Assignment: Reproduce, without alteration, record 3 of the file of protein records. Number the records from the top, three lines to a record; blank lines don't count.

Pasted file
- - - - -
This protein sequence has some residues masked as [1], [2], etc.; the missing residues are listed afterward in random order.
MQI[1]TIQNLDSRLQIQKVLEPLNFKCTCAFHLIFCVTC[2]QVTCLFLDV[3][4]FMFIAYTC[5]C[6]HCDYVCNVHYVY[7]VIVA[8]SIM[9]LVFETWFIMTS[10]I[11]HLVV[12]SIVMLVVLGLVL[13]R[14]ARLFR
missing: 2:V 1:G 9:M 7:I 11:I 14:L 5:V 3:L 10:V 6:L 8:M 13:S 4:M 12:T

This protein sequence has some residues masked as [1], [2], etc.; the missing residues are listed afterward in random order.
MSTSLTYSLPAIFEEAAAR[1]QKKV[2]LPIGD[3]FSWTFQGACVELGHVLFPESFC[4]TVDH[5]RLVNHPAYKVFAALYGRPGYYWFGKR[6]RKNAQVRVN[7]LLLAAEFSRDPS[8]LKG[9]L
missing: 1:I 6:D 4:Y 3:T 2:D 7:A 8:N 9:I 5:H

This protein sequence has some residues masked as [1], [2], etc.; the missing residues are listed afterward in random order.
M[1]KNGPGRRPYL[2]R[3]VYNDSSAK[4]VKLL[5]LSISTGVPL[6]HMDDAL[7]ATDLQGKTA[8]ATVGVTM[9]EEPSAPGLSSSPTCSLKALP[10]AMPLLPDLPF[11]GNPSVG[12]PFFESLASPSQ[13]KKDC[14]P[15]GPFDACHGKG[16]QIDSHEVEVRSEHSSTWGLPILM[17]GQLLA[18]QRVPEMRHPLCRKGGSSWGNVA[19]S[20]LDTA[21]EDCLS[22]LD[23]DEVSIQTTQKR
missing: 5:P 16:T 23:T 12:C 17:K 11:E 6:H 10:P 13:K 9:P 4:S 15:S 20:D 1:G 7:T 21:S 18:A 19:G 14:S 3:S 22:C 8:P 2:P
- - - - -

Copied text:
This protein sequence has some residues masked as [1], [2], etc.; the missing residues are listed afterward in random order.
M[1]KNGPGRRPYL[2]R[3]VYNDSSAK[4]VKLL[5]LSISTGVPL[6]HMDDAL[7]ATDLQGKTA[8]ATVGVTM[9]EEPSAPGLSSSPTCSLKALP[10]AMPLLPDLPF[11]GNPSVG[12]PFFESLASPSQ[13]KKDC[14]P[15]GPFDACHGKG[16]QIDSHEVEVRSEHSSTWGLPILM[17]GQLLA[18]QRVPEMRHPLCRKGGSSWGNVA[19]S[20]LDTA[21]EDCLS[22]LD[23]DEVSIQTTQKR
missing: 5:P 16:T 23:T 12:C 17:K 11:E 6:H 10:P 13:K 9:P 4:S 15:S 20:D 1:G 7:T 21:S 18:A 19:G 14:S 3:S 22:C 8:P 2:P